A World War II veteran who died 60 years ago finally got his due recognition this week, including a slew of medals and ribbons never awarded to him. At a ceremony Monday, August 15, U.S. Rep. Norma Torres presented the Pomona family of Lt. Adriano Barcelona Cartagena with eight medals and ribbons, including the Bronze Star and Prisoner of War Medal. About 20 family members gathered for the posthumous awards ceremony at the Veterans of Foreign Wars Post 12 in La Verne. Claro Cartagena looks at the folded American flag given to him and his family by Congresswoman Norma Torres during a posthumous medal ceremony for his late father, Lt. Adriano Barcelona Cartagena, at the Veterans of Foreign Wars Post 12 in La Verne on Monday, Aug. 15, 2022. Cartagena, who died in 1962, served with the Philippine Army under the direction of Gen. Douglas MacArthur during World War II in the South Pacific. (Photo by Will Lester, Inland Valley Daily Bulletin/SCNG) Lt. Adriano Barcelona Cartagena’s sons, Manuel Cartagena, left, 77, and Antonio, right, 75, sit with their respective wives, Lutching and Nora, after the

Kaiser Permanente plans $1.7 billion hospital, office expansion in Riverside County

One of the area’s leading healthcare providers has embarked on a major construction campaign in western Riverside County. “Our community is growing and Kaiser Permanente is growing with it through $1.7 billion in expansion projects at four locations across Riverside County,” said Dr. Sammy Totah, senior vice president and area manager for Kaiser’s Riverside County area. When completed, the facilities will boost the availability of medical services and “make more specialized care available closer to home,” Totah said. The projects include expansions of Kaiser’s Riverside and Moreno Valley hospitals, construction of a second medical office building in Murrieta and a new Wildomar medical office. An artist’s rendering shows Kaiser Permanente’s plans to expand its Riverside Medical Center on Magnolia Avenue. The artwork depicts what the campus will look like from a front aerial view. (Courtesy of Kaiser Permanente) An artist’s rendering shows the main entrance to Kaiser Permanente’s Riverside Medical Center after an expansion project targeted for completion in 2027. (Courtesy of Kaiser Permanente) An artist’s rendering offers a view of a new parking structure planned for Kaiser Permanente’s Riverside Medical Center. (Courtesy of Kaiser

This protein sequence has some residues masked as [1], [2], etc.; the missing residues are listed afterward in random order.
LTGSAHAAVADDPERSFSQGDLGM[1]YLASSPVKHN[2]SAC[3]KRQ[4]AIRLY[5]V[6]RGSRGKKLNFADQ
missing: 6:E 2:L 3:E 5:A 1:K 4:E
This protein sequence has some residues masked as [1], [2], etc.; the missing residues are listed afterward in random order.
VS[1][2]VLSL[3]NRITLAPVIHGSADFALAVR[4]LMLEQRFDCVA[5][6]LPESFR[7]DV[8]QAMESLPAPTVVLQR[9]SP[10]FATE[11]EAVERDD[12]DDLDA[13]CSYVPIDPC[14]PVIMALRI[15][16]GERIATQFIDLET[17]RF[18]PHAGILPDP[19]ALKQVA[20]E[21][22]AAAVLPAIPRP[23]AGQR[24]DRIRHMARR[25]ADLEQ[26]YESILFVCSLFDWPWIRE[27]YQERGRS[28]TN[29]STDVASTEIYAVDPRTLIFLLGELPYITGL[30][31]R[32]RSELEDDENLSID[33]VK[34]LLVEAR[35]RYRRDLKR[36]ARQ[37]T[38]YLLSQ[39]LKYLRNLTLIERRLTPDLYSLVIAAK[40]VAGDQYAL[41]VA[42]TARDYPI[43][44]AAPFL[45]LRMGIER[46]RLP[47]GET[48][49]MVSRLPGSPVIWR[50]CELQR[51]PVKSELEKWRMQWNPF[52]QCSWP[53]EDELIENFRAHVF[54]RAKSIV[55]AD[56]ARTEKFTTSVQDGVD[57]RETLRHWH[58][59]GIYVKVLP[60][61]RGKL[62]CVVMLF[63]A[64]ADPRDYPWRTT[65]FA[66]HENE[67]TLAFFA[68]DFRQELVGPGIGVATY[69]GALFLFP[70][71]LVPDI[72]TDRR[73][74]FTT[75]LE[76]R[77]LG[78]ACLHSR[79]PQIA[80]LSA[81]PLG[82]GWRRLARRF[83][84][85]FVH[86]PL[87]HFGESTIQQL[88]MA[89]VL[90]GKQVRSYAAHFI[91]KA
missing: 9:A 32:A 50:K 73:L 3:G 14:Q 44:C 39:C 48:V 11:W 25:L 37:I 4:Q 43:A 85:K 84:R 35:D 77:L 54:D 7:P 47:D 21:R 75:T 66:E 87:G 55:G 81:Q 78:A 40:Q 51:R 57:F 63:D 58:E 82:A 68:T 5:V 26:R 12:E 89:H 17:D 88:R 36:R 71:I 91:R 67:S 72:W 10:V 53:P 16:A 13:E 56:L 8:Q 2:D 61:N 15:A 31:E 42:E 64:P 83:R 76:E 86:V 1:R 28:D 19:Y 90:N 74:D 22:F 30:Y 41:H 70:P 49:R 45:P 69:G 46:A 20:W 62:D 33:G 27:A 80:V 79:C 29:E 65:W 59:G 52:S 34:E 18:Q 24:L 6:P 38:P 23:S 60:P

Kaiser plans $1.7 billion hospital, office expansion in Riverside County